iPhone Slowdown Lawsuits Ordered to Be Centralized in Northern California District Court
Apple's legal battle against dozens of iPhone slowdown class action lawsuits will take place in a courtroom near its headquarters.
The U.S. Judicial Panel on Multidistrict Litigation today disclosed it has ordered [PDF] all iPhone slowdown lawsuits to be transferred to the U.S. District Court for Northern California and, with the consent of that court, assigned to the Honorable Judge Edward J. Davila for consolidated pretrial proceedings.
More than half of the 61 lawsuits—and counting—were filed in the Northern District of California to begin with, so centralization of the remaining complaints filed in other states should help to streamline the legal process.
An excerpt from the order:
These actions share factual questions arising from allegations that Apple included code in updates to its mobile operating system (iOS) that significantly reduced the performance of older-model iPhones. Plaintiffs also allege that Apple misrepresented the nature of the iOS updates and failed to adequately disclose to iPhone owners the impact the iOS updates would have on the performance of their iPhones.
Discovery regarding the engineering of the iPhone and the iOS updates likely will be technical and complex. Plaintiffs assert similar causes of action for false advertising, alleged unfair business practices, trespass to chattels, breach of contract, and unjust enrichment. Moreover, plaintiffs bring these actions on behalf of overlapping putative classes of iPhone owners.
The first lawsuit was filed in late December, after Apple revealed that it throttles the maximum performance of some older iPhone models with chemically aged batteries when necessary in order to prevent the devices from unexpectedly shutting down. The changes were first introduced in iOS 10.2.1.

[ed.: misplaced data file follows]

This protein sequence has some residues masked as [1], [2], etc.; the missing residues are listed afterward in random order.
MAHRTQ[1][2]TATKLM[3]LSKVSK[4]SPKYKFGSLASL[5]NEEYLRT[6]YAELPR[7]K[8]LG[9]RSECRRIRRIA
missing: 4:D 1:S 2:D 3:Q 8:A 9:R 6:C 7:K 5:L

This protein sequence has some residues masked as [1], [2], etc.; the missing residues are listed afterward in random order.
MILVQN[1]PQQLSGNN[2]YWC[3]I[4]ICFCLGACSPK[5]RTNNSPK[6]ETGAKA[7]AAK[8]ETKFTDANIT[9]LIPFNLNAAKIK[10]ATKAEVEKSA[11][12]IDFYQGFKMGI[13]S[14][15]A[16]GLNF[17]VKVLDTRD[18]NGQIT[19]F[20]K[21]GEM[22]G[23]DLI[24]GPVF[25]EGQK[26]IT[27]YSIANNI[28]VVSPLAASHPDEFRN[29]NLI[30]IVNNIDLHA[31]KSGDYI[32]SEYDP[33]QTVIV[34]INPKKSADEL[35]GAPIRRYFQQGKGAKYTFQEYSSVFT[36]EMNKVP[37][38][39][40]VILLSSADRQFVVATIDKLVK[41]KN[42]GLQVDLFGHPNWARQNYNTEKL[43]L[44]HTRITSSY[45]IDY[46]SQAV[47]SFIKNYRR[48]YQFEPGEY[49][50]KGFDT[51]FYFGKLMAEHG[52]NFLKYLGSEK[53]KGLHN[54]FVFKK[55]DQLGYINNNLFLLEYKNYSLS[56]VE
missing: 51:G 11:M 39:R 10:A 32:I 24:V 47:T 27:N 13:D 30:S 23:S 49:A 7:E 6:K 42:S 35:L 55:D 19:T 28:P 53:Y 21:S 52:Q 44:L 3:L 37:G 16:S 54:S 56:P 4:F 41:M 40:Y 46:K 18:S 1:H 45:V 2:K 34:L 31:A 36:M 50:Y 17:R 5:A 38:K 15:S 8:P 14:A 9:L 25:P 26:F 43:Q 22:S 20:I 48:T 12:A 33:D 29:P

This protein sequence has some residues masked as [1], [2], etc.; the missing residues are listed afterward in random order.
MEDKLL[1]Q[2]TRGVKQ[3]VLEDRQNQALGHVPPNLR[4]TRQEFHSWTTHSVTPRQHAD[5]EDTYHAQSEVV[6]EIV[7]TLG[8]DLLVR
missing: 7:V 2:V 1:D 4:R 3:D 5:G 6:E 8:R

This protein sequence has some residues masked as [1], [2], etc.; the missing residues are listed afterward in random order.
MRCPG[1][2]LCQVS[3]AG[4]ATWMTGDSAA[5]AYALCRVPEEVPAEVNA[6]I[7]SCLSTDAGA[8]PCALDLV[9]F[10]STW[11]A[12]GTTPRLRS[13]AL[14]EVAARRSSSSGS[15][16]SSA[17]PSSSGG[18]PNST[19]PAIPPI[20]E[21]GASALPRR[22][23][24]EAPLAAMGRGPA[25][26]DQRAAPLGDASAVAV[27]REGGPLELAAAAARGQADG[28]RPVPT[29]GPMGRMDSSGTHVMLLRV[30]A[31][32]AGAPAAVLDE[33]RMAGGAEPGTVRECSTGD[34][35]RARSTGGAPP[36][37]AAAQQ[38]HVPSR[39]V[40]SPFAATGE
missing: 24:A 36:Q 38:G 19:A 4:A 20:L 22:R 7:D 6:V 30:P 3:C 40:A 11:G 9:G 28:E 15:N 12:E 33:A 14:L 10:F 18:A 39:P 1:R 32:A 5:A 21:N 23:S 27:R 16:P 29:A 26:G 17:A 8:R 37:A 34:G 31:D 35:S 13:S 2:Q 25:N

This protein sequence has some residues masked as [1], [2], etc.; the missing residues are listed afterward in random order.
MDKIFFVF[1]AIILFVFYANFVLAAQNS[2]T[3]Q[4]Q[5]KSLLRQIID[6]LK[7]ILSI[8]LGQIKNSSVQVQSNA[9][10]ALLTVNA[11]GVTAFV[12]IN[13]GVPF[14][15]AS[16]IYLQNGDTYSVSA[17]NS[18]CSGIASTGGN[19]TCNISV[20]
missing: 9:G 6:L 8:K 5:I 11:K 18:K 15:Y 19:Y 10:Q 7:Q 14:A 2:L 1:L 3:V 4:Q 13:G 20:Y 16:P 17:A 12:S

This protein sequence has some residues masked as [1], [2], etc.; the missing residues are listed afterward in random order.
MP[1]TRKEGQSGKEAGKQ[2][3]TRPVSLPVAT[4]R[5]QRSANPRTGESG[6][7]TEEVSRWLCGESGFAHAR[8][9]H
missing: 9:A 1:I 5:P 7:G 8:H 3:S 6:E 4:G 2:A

Apple didn't mention the change when iOS 10.2.1 was first released, and in a statement issued a month later, it still only mentioned vague "improvements" resulting in a significant reduction in unexpected shutdowns.
Apple only revealed exactly what the so-called "improvements" were after Primate Labs founder John Poole visualized that some iPhone 6s and iPhone 7 devices suddenly had lower benchmark scores starting with iOS 10.2.1 and iOS 11.2 respectively, despite operating at maximum performance on previous versions.
Apple apologized for its lack of communication in December, and reduced the price of battery replacements to $29 for iPhone 6 and newer through the end of 2018. Apple also released iOS 11.3 earlier this week with a new feature that enables users to track their iPhone battery's health and performance status.
Moreover, when users first install iOS 11.3, all performance management features that might have been enabled are automatically disabled. If an unexpected shutdown occurs, however, the performance management is turned back on and must be disabled manually thereafter—although Apple doesn't recommend it.
In addition to the lawsuits, Apple has also faced questions from government officials and consumer protection groups in the United States, Canada, France, South Korea, and a handful of other countries.
We've already answered many frequently asked questions about Apple's power management process, which can be avoided entirely by replacing your iPhone's battery if necessary. Read our guide on how to get an iPhone's battery replaced at an Apple Store or Apple Authorized Service Provider.